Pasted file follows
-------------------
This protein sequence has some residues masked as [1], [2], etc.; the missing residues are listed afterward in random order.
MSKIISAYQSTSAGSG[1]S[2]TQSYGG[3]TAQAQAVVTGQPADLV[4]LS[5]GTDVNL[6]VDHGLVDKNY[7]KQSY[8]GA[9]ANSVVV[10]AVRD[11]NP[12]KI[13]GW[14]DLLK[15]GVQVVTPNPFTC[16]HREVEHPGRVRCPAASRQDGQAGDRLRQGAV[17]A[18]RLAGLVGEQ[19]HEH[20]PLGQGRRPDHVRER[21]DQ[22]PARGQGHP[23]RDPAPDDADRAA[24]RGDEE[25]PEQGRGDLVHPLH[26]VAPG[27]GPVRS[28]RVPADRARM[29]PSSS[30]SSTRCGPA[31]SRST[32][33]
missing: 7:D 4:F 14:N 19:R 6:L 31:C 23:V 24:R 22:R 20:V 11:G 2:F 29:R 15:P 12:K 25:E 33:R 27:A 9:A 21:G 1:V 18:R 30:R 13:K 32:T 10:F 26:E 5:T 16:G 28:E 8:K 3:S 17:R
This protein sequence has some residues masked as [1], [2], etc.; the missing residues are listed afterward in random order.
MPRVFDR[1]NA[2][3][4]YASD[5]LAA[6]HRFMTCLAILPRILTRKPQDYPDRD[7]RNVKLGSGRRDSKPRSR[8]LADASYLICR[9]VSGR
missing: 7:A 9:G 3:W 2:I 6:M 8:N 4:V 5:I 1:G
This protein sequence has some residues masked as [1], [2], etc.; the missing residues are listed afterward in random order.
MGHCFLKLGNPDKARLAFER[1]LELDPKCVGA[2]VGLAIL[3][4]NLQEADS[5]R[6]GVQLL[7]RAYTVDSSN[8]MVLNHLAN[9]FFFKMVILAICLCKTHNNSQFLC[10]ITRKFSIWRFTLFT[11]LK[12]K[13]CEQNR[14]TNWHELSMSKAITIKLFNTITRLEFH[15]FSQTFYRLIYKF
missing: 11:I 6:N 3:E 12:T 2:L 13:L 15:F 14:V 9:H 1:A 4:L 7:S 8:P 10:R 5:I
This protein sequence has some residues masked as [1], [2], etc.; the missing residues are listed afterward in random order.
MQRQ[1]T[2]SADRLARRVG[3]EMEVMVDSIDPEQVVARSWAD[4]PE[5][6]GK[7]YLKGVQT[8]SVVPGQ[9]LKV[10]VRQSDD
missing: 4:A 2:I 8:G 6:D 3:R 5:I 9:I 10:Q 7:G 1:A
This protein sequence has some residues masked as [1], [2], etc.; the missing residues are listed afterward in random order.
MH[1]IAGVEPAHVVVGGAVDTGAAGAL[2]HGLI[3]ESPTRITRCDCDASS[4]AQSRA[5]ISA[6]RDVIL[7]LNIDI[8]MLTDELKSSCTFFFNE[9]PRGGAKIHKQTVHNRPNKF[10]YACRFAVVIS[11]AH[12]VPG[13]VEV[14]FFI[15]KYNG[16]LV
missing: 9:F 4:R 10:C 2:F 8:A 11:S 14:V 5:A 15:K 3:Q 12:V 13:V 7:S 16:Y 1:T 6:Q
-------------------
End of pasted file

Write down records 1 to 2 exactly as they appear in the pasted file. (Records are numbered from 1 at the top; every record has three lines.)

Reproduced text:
This protein sequence has some residues masked as [1], [2], etc.; the missing residues are listed afterward in random order.
MSKIISAYQSTSAGSG[1]S[2]TQSYGG[3]TAQAQAVVTGQPADLV[4]LS[5]GTDVNL[6]VDHGLVDKNY[7]KQSY[8]GA[9]ANSVVV[10]AVRD[11]NP[12]KI[13]GW[14]DLLK[15]GVQVVTPNPFTC[16]HREVEHPGRVRCPAASRQDGQAGDRLRQGAV[17]A[18]RLAGLVGEQ[19]HEH[20]PLGQGRRPDHVRER[21]DQ[22]PARGQGHP[23]RDPAPDDADRAA[24]RGDEE[25]PEQGRGDLVHPLH[26]VAPG[27]GPVRS[28]RVPADRARM[29]PSSS[30]SSTRCGPA[31]SRST[32][33]
missing: 7:D 4:F 14:N 19:R 6:L 31:C 23:V 24:R 22:R 20:V 11:G 2:F 29:R 15:P 12:K 25:E 33:R 27:A 9:A 21:G 1:V 18:R 30:R 13:K 32:T 10:F 26:E 5:T 16:G 28:E 8:K 3:S 17:R
This protein sequence has some residues masked as [1], [2], etc.; the missing residues are listed afterward in random order.
MPRVFDR[1]NA[2][3][4]YASD[5]LAA[6]HRFMTCLAILPRILTRKPQDYPDRD[7]RNVKLGSGRRDSKPRSR[8]LADASYLICR[9]VSGR
missing: 7:A 9:G 3:W 2:I 6:M 8:N 4:V 5:I 1:G